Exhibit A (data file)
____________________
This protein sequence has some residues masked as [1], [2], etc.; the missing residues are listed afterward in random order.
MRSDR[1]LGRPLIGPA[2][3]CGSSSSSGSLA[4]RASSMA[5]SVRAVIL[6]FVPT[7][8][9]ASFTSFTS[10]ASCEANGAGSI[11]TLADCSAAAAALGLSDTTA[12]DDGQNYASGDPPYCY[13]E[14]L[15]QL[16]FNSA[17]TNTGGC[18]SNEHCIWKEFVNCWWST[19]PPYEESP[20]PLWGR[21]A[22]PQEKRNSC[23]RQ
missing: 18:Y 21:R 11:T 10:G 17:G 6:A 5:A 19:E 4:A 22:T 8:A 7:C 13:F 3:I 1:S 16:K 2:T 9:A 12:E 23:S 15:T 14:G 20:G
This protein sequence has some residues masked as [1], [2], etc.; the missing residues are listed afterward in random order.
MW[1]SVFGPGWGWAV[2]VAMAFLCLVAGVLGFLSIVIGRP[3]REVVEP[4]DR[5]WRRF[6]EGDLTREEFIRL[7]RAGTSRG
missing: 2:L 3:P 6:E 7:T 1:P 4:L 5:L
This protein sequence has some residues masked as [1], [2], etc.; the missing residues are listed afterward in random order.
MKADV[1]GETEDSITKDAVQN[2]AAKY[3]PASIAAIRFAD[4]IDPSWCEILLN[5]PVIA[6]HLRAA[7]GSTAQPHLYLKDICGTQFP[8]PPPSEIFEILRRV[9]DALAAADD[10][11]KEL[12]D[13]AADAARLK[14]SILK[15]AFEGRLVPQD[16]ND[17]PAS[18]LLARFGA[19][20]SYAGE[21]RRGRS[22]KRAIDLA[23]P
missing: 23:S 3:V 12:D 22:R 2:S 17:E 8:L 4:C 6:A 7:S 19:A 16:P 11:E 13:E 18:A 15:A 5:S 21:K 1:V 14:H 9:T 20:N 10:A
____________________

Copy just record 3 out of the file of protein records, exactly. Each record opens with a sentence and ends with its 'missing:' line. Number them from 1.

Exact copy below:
This protein sequence has some residues masked as [1], [2], etc.; the missing residues are listed afterward in random order.
MKADV[1]GETEDSITKDAVQN[2]AAKY[3]PASIAAIRFAD[4]IDPSWCEILLN[5]PVIA[6]HLRAA[7]GSTAQPHLYLKDICGTQFP[8]PPPSEIFEILRRV[9]DALAAADD[10][11]KEL[12]D[13]AADAARLK[14]SILK[15]AFEGRLVPQD[16]ND[17]PAS[18]LLARFGA[19][20]SYAGE[21]RRGRS[22]KRAIDLA[23]P
missing: 23:S 3:V 12:D 22:R 2:S 17:E 8:L 4:C 6:A 7:S 19:A 16:P 11:E 13:E 18:A 15:A 5:S 21:K 1:V 14:H 9:T 20:N 10:A